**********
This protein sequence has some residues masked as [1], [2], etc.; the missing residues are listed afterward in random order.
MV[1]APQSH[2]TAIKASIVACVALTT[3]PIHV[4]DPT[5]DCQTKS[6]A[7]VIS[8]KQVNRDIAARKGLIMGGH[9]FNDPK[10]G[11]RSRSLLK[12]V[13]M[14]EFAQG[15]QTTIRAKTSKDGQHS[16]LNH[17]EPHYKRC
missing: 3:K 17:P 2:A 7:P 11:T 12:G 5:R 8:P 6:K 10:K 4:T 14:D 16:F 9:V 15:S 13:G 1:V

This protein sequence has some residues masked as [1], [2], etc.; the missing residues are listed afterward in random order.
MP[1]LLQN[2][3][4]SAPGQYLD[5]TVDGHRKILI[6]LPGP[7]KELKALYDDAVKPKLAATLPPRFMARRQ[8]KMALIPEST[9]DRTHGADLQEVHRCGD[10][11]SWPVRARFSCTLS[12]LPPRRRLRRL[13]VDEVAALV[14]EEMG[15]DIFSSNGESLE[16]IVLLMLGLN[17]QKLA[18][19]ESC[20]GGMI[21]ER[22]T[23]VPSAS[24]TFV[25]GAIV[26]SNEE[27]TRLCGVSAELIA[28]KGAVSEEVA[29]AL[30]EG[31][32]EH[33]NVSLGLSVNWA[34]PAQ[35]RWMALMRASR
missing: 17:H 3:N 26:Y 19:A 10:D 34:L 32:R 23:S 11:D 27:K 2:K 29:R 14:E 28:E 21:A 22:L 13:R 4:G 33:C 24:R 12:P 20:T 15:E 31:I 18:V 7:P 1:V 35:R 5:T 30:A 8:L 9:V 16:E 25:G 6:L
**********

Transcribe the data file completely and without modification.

This protein sequence has some residues masked as [1], [2], etc.; the missing residues are listed afterward in random order.
MV[1]APQSH[2]TAIKASIVACVALTT[3]PIHV[4]DPT[5]DCQTKS[6]A[7]VIS[8]KQVNRDIAARKGLIMGGH[9]FNDPK[10]G[11]RSRSLLK[12]V[13]M[14]EFAQG[15]QTTIRAKTSKDGQHS[16]LNH[17]EPHYKRC
missing: 3:K 17:P 2:A 7:P 11:T 12:G 5:R 8:P 6:K 10:K 4:T 14:D 16:F 9:V 15:S 13:G 1:V

This protein sequence has some residues masked as [1], [2], etc.; the missing residues are listed afterward in random order.
MP[1]LLQN[2][3][4]SAPGQYLD[5]TVDGHRKILI[6]LPGP[7]KELKALYDDAVKPKLAATLPPRFMARRQ[8]KMALIPEST[9]DRTHGADLQEVHRCGD[10][11]SWPVRARFSCTLS[12]LPPRRRLRRL[13]VDEVAALV[14]EEMG[15]DIFSSNGESLE[16]IVLLMLGLN[17]QKLA[18][19]ESC[20]GGMI[21]ER[22]T[23]VPSAS[24]TFV[25]GAIV[26]SNEE[27]TRLCGVSAELIA[28]KGAVSEEVA[29]AL[30]EG[31][32]EH[33]NVSLGLSVNWA[34]PAQ[35]RWMALMRASR
missing: 17:H 3:N 26:Y 19:A 10:D 34:L 32:R 23:S 11:D 27:K 2:K 29:R 14:E 28:E 21:A 22:L 13:R 4:G 33:C 24:R 12:P 20:T 15:E 31:I 18:V 7:P 1:V 35:R 5:T 30:A 8:L 9:V 16:E 25:G 6:L